Since ancient times, mankind has known the "hipsters" of their time with mighty beards. They were either rulers with the symbol of their power: the real or the false beard, or they were the creative individuals or brave soldiers, whose beard was not only a manifestation of style, but also a sign of professional belonging.
So how did it all begin? Of course, in different periods of history, people tried to highlight this epic decoration of man's face by styling and exposing them to various creative experiments.
King Ashur-nasir-pal II of the Assyrian Empire meets a high official during a review of soldiers and war prisoners. He is accompanied by a parasol-bearer and is watched over by a winged deity. He holds a bow and a pair of raised arrows, symbolising victory in battle. From the North-West Palace at Nimrud, about 865-860 BC; now in the British Museum Image: Wikimedia Commons, Public Domain
Hatshepsut: the Legendary Queen of Ancient Egypt Who Had a False Beard
In ancient times, beard and mustache were seen as a sign of strength, masculinity and freedom. That's why many ancient civilizations used for cutting / shaving beards and mustache, because it was a sign of slavery and subjugation.
The shape of beard and mustache is not only a reflection of the fashion trend of time, but also a testimony of world view and even political affiliation. Facial hair care tools, such as shaving accessories - razors are found in archaeological excavations. So, ancient civilizations gave great importance to mustache and beard care. In Babylon and Assyria, shaving accessories were known since the time of King Nebuchadnezzar (605 - 562 BC).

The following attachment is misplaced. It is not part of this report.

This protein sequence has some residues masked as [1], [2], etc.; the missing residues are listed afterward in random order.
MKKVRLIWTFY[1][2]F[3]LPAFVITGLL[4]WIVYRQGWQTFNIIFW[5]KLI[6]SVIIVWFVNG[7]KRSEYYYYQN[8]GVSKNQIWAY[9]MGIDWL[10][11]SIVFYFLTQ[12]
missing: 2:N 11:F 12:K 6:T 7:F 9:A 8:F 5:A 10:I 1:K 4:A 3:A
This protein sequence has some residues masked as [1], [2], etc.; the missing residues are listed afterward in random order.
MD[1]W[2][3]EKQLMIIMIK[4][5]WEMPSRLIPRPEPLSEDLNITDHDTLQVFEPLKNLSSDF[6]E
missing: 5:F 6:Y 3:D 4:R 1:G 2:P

In Ancient Egypt, beard was the privilege of rulers. Pharaohs were wearing specially designed false beards. And such a special symbol of power and even a style sign did not disappear in later times. The creators of Persian Empire also highlighted the false beards as a sign of the ruler and the noblemen. They even used beard cases that could greatly exaggerate their natural beards and create the typical image of a ruler.
In the ancient world, shaving supplies gained popularity only during the Hellenistic period of Alexander the Great. The mediators between the Greek and Roman culture - Etruscans, once showed both expressive, long and carefully formed oriental style beards. But the Romans took the beard's shaving habit from the Greeks and as such the practice became a common part of everyday life. Only during the times of Emperor Hadrian (117-138) fashion for beards and mustache flourished again.
The cyclical nature of fashion processes also showed some paradoxical peculiarity. When longer hairstyles came in fashion, or just more attention was paid to hairstyles, the beard was no longer fashionable ... Often epic beards were replaced by mustache which was carefully formed and not too flashy. In the 14th and 15th centuries of the Duchy of Burgundy men wore short haircuts, but their beards and mustache were not a topical feature of style. In the Baroque era of 17th century with impressive wigs and curled hairstyles, it was quite common to wear a small mustache. More and more attention to mustache and beard styles were paid in the next centuries.
From the Dark Ages to the Romantic Heroes of the New Era
The heroes of the Viking Age had a long and bushy beards, but their influence in Europe was not always taken with enthusiasm. In the dark Middle Ages, bearded Christians were not regarded as decent people. The Catholic Church once claimed a war on mustache and beards as they were associated with habits that were not belonging to Christianity.